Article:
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Monthly Career Insider

Why is a risk worth taking...? Leading Unilever R&D expert reveals all

By Jane Byrne , 02-Dec-2011

"My role requires a large amount of influencing and change catalyst skills," said Unilever's Dr Julie Merrick

FoodNavigator launches a new series - Monthly Career Insider - whereby we profile leading industry lights, asking them how they got to where they are, their key insights into the sector and advice they can impart for anyone wanting to move into their particular field.

Name: Dr Julie Merrick

Title: R&D Director, Beverages (Europe)

Company: Unilever

Job Description?

Essentially there are two aspects to my role as a regional R&D director at Unilever: driving the innovation programme and leading a R&D “deploy” team of people.

What do you actually do?

The role has both strategic and operational aspects: I lead a 20-strong team which drives ideas, innovations, renovations and refreshments of new and existing products in Unilever’s beverage category*. As a team we manage products from concept to reality including consumer technical insight generation, the product, process and packaging development and deployment into the factory, where we ensure that our products can feasibly and cost-efficiently be manufactured in one of Unilever’s European manufacturing sites or third parties.

An aspect of my role which I really enjoy is the interaction and close partnering with different departments within Unilever, from marketing for the conceptual and development stage, to supply chain for production and maintaining the quality and cost of products. For example, if there are problems with the sourcing of one of our ingredients, it is my responsibility to redevelop the product or with supply management find alternative ingredients to ensure the quality of our products remains. Although the driver comes from the supply chain department, it is R&D who makes it happen.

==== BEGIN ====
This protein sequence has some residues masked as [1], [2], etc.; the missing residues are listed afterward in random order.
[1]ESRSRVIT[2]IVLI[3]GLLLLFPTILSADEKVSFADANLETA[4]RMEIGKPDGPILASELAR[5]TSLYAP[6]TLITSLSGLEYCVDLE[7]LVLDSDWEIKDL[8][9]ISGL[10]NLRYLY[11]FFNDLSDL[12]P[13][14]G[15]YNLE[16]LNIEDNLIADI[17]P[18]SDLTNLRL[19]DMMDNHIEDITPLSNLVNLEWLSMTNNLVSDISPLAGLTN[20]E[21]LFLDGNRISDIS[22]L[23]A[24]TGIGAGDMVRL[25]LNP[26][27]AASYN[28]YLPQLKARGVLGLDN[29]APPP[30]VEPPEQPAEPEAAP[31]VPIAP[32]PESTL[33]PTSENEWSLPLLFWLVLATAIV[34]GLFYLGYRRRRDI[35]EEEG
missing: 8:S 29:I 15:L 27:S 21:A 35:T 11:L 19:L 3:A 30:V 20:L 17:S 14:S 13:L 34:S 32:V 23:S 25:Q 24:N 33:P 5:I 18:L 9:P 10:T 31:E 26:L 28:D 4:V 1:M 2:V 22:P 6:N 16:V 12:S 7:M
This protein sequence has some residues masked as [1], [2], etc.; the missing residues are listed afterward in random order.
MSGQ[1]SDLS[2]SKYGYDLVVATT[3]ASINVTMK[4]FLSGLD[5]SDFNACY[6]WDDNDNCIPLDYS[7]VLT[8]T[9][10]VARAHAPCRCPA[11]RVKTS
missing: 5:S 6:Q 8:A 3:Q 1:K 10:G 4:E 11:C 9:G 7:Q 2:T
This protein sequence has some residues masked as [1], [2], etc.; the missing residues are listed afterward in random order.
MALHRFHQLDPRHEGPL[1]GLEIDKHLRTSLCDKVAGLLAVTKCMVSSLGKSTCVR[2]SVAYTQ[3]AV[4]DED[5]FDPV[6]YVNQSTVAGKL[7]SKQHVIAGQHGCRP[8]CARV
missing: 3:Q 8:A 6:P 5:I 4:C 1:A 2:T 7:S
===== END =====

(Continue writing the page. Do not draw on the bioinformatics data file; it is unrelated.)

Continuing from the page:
* Unilever’s beverage portfolio includes PG tips, Lyons Tea, Scottish Blend and Lipton Teas

How did you get in?

I have worked at Unilever since gaining my PhD in July 1994. I’ve never wanted to move to another company as I’ve been able to grow and shape my career over the years within Unilever, moving from a scientist within the background research team working on functional personal care ingredients, to development manager within foods and now to a director. Despite climbing the career ladder in a variety of roles, I have always stayed within food, whether that’s on the retail side of the business or in foodservice, most recently joining the beverages category in 2010.

I’ve also had the opportunity to work globally from Asia to Latin America, including several expatriations – the last of which was based in Chicago for three years, working in Unilever’s Foodsolutions business.

Best bits about your job?

Regardless of the different elements of my role – programme or people leadership - it’s the strategic element of being a R&D Director that I enjoy the most, from driving innovation and getting a new product – or a renovation project – off the ground, or forging a path for members of my team to drive their career development within the company; it’s this long-term thinking and a constant eye on the end-goal that makes me tick.